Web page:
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The Code Of The Road

Written by
Michael Johnson

The bus drops you off in the empty parking lot of a closed shopping center at 4 a.m. and by the time you schlepp your gear into your car and drive home it's getting light.

"How was your trip, Baby?"

"Oh fine. The usual. Tired. Killed 'em in Cleveland last night."

"That's nice. Welcome home."

Our mythical road warrior, Bronc, has neglected to mention playing Strip Twister on the bus last night with Sheila, the background singer.

Rule number one—Silence. The standard, actually the double standard, of the red blooded American male musician. The Code Of The Road.

There is a never ending stream of stories about musicians on the road, and swapping them is a favorite pastime on the bus. But for public consumption, for this article, naming names wouldn't be a very swift idea. The only performers who would be willing to admit to such heinous truths would either be Dead Now or Born Again, and a story without a leading man or lady is just another fable. Maybe someday, when I feel like being sued or striking up a deal with The National Enquirer, I'll tell you about the night a bunch of us . . .

If you eat someone else's food, don't tell them.

Life consists of The Bus, The Hotel Room, The Venue, and, of course, Food. Sleep, eat, soundcheck, eat, play, shower—sleep, eat, soundcheck . . . If you're lucky there's a trip to Walmart in there somewhere.

Keep your feet off the couch. Das bus is many things: kitchen, dressing room, sleeping quarters, in general, the pad. Tour buses, as luxurious as they may appear at first glance, aren't. After a few days, you begin to develop that baked feel, like you've been under glass or one of those warming lights they have at Denny's. Any food left out is fair game.
There is, of course, a pecking order on the bus. People have to move on or die before you get a good bunk. The middle bunks, mid height and midway down the aisles are the coveted ones. The upper bunks sway too much—the lower are too cold and noisy, especially the one closest to the generator. You get the junk bunk when first you arrive. If there is one to spare, the junk bunk is the place where all the extra bags go. It's on the floor by the john next to the door to the front "lounge" area. Sleep tight.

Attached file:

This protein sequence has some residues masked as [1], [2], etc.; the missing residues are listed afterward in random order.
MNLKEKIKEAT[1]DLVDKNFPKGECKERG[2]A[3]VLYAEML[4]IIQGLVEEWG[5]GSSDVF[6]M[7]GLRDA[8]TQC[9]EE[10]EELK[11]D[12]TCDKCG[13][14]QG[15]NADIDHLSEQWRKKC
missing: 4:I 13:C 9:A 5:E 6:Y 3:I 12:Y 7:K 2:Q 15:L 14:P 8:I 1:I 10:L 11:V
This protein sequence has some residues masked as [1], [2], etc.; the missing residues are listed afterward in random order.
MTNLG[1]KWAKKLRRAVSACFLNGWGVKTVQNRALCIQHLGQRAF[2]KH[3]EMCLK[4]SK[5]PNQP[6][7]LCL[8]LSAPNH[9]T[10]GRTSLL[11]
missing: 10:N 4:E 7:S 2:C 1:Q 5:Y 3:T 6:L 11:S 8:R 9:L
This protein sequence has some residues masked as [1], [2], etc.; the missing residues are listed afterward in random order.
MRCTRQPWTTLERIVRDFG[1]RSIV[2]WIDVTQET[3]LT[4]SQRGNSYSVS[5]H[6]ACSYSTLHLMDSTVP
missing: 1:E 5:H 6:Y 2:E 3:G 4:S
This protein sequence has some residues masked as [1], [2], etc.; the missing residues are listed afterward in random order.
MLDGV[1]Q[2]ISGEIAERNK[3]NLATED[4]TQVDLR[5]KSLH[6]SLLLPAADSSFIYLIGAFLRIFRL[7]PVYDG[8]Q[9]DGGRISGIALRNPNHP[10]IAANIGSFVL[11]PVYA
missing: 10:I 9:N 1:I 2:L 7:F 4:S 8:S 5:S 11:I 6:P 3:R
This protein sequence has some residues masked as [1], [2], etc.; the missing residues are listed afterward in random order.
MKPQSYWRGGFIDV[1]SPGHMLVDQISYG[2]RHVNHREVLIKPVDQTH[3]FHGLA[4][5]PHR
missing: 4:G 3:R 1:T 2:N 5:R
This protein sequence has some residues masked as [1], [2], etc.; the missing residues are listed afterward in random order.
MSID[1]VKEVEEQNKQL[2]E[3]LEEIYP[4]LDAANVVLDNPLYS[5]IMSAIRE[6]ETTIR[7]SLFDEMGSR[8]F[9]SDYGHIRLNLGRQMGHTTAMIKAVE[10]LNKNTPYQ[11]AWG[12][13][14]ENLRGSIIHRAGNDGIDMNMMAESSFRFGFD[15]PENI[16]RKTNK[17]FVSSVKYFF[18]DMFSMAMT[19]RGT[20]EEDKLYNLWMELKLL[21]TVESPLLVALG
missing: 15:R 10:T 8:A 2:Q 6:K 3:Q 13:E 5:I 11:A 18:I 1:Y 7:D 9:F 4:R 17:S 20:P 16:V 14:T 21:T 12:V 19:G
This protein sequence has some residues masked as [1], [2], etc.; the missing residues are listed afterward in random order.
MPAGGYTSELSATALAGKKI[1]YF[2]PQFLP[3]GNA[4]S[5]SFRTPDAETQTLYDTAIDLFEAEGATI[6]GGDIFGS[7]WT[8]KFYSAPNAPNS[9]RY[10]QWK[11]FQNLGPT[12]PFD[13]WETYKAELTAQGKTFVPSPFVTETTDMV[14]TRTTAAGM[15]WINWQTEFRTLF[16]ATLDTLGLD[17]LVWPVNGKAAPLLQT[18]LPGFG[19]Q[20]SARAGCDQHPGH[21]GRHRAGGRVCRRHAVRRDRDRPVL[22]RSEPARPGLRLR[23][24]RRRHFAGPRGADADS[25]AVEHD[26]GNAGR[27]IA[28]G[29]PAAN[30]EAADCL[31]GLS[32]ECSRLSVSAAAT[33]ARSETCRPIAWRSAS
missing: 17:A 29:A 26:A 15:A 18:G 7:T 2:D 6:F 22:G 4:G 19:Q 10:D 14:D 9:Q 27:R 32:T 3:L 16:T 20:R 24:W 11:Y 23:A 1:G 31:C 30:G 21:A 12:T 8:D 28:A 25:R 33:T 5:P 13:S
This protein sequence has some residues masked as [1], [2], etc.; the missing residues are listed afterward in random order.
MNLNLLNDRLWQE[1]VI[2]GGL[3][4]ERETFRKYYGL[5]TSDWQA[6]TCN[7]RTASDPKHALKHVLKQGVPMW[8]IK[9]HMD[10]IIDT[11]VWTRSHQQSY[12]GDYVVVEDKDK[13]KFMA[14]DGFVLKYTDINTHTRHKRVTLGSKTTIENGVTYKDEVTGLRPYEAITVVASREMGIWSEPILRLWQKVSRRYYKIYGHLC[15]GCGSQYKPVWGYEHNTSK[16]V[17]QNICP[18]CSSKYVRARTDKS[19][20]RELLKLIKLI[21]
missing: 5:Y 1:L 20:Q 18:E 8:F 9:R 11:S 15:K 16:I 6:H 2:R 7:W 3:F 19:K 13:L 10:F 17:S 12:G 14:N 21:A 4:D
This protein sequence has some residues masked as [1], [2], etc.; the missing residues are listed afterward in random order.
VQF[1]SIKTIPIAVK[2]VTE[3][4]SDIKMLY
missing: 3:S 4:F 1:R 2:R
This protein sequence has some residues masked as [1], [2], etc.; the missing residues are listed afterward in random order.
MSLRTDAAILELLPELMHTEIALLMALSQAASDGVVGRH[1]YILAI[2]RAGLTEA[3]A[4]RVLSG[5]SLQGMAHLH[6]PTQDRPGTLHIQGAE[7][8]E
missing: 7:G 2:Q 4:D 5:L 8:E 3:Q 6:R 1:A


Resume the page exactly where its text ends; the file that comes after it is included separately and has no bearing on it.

Sleep with your feet to the front of the bus.

Some sleep better on board buses than in hotel rooms. It's important to respect the nocturnal habits of your bus pals. If you hear someone moaning his own name, walk quietly by. For me, two hours of bus sleep equal about an hour of regular sleep. I have this recurring thing: I come half awake in the dark—I'm on a plane, hovering inches above the ground and we're just about to land, just about, almost ready to touch down, almost ready . . . oh god, that's right, I'm on the bus. Fun little dream I have. It's the same reason I don't like camping—the resting is so stressful.

Once you arrive in town you have a few responsibilities. No pooping on the bus. In the hotel lobby you're like Cub Scouts, bumping into each other on a bad hike. Straight out of Spinal Tap, you ask the road manager: "What time are we heading over for sound check? Are we coming back to the hotel? When do we eat? What do we eat? Where do we eat?" Ask others to share. Don't share. You try to sleep in a hotel bed but it's hard to keep it from moving. You watch Celebrity Mud Wrestling on daytime TV. You need to make a private call so you leave the bass player snoring and find a quiet pay phone in the lobby—moody conversation. Some people manage to stay married.

Lick your food in front of everyone so no one will ask for a bite. The hotel room is sometimes just a "cleanup room," a single room in which the band showers before the show. The crew may go for days without a night's sleep in a real bed, showering and eating at the venues. They are definitely more challenged to stay clean and healthy. The hours are longer and sleep deprivation a bigger deal. As often as not, lunch for them is a deli-tray. Eat when it's there, even if you're not hungry. White bread, yellow mustard, potato chips. Be nice to the crew, Bronc, no matter who you think you are. No pooping in someone else's dressing room.